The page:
Greek Olives List

Greece produces some of the best olives in the world. Greek olives are produced all over Greece and are both eaten and used to produce olive oil.

Varietals of olives differ depending on the region of Greece. Olives also differ depending on when they are picked from their trees. The Greek people have been utilizing the olive tree for thousands of years. 

Greek olives, including Greek olive oil, are no only popular in Greece, but in Europe, the United States, and throughout the world. 

Read about the many types of Greek olives to enjoy during your next meal or for snacking!

About the Greek Olive Kalamata

Kalamata Greek olives are part of the Kalamon variety. They are named after the region where they are produced in Messinia, near the town of Kalamata, in the Pelopon... Read More

About the Greek Olive Tsakistes

Also known as “cracked olives,” Greek Tsakistes olives are grown primarily in the Attica region of Greece and belong to the Megaritiki variety of olives. The nam... Read More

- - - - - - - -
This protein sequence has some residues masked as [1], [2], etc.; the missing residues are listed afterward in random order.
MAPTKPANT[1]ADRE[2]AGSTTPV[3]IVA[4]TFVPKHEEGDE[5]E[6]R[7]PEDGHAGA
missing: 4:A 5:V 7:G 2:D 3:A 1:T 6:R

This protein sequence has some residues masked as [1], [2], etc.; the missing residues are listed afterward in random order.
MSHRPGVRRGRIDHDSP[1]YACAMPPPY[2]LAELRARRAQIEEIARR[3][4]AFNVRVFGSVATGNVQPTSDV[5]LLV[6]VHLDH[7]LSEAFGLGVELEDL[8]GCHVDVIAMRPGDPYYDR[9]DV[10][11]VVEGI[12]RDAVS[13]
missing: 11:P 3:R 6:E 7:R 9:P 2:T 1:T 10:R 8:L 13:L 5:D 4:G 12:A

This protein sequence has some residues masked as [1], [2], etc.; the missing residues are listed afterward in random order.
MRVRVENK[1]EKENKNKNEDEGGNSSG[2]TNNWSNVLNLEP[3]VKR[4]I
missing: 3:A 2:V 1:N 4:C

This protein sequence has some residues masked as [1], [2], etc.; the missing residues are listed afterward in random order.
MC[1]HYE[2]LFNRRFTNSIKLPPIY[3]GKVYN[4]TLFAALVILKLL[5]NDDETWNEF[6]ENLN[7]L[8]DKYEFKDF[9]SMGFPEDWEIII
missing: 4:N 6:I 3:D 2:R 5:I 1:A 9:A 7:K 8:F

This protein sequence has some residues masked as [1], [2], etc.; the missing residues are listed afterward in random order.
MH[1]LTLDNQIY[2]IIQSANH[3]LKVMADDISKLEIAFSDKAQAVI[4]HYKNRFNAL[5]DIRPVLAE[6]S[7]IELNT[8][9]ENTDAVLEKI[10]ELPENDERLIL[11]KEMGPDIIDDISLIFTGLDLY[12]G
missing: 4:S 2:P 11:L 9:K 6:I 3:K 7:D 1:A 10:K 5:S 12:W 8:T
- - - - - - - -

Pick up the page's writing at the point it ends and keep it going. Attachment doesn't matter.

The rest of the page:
About the Greek Olive Throumba

Thassos Island is famous for the Throumba olives that are produced there and are named after the island. Throumba Greek olives are harvested from November to January... Read More

About the Greek Olive Nafplion

Nafplion Greek olives are grown in Nafplion, specifically in the valley of Argos, in the eastern Peloponnese. These olives are small and light green. They have a cru... Read More

About the Greek Olive Koroneiki

Koroneiki olives are grown throughout Greece, but mainly in the south Peloponnese and soem areas of Crete. The olive gets its name from Koroni, a town located in Mes... Read More

About the Greek Olive Halkithiki

Halkithiki are green olives that are large and oval-shaped. Their size has lead to them being called “donkey olives.” In fact, their large size makes them perfec... Read More

About the Greek Olive Amfissa

Olives have been a part of Greek history, agriculture, and cooking for over 3,500 years. The only place that produces more olives than Greece is Spain. It’s no... Read More